Objective Each scholarly article we have read this semester proposes different c
Each scholarly article we have read this semester proposes different critical lenses for scholarly research, and you will choose one to use for your semester-long research project. Therefore, the goal of the DBE is to thoroughly interpret your chosen lens through summary, analysis, and extension.
Of the writer’s choice, here are the readings from the semester that will be what the Document-Based Essay will be on.
– On Compassion and Brave Spaces – Academic Freedom
– Sklair & Murphy on the Anthropocene
– Stallybrass and Marxs Coat
– Foucault’s Panopticism
– González Hacking the Citizenry
– Du Bois’s Double Consciousness
– The Second Sex
(Text me which one you choose and if you aren’t familiar with any of these titles I will give the shortest and easy reading. I don’t think you can find them online)
Content and Composition
Introduction and Summary: (1 para.) This section should include:
Salient Information: full name(s) of author(s), full title, publication date, genre, and publisher
Context: historical, situational, and/or disciplinary context of the rhetorical situation
Author’s Thesis: either quoted or paraphrased in your own words
Your Thesis: one-sentence claim about the quality and/or value of the author’s argument
Analysis: (2-4 para.) Analyze how the author makes their argument and why that matters.
Use direct quotes from the text to evidence your claims.
Questions you might ask about the text to brainstorm for your paper:
What kind of appeals does the author use (emotion, credibility, logic)?
What rhetorical techniques do they use (e.g. repetition, anecdote, allusion)?
How has the author organized the argument? How does that organization help the reader understand their meaning?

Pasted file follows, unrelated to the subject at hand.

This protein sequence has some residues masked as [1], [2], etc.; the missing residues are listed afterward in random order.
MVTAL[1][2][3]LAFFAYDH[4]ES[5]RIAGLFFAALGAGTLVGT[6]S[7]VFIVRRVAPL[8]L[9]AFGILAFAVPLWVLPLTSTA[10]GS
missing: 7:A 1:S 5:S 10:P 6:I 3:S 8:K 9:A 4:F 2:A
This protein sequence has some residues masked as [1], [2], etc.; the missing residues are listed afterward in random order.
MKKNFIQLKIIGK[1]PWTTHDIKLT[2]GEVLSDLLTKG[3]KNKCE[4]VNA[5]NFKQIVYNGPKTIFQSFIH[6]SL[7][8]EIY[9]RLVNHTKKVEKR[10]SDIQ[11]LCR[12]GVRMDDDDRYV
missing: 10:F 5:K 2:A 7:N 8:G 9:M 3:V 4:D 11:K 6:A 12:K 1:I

What methodology does the author use? How/why is it useful? (e.g. approaches via history, sociology, economy, psychology, something else?)
What is the author’s tone and style? What is that helpful/appropriate?
Who is the publisher and what kind of audience do they target? Why might this publication have chosen to publish the author’s argument?
Who is the target audience for this text? How does the author appeal to the audience’s needs or wants?
Extension and Conclusion: (1 para.) What current events or issues might this critical lens help us understand? Be sure to explain to your audience:
What part of the author’s argument could be useful for evaluating a current issue/event? (e.g. theoretical concept, evaluation criteria, reasoning, methodology)
Name at least two current events or issues that could potentially be better understood by applying the author’s ideas.
Conclude with a one-sentence gesture to ongoing/future research.
Your essay should:
Be formatted in MLA Style (double-spaced, 1” margins, 12-point Times New Roman, etc.);
Be a minimum of 3 FULL pages and a maximum of 4 pages long, excluding the Works Cited;
Include a Works Cited with all sources included alphabetically and in MLA format;
Try to use only one source here: the article you chose for your paper, but
If you must consult another source to write your paper: always always always include quotation marks, cite it in text, and document it on the Works Cited. Correctly quote, cite, and document all content that is not your own in MLA format;
Be written in a clear, precise, and active prose style;
Include a title that reflects the spirit and scope of the essay (e.g. not “Rhetorical Analysis”);
Be uploaded to D2L as a Word or Adobe file (.doc, .docx, .pdf) by the deadline
MLA Resource – The Purdue Online Writing Lab (“Purdue OWL”)
Link to Purdue OWL on MLA Style
This website contains an always-current guide to MLA Style for:
Creating a Works Cited,
Generating MLA documentation for the Works Cited. (If you use a citation generator, be sure to double-check your entry against the Purdue OWL’s MLA guide),
Quoting and citing sources in-text.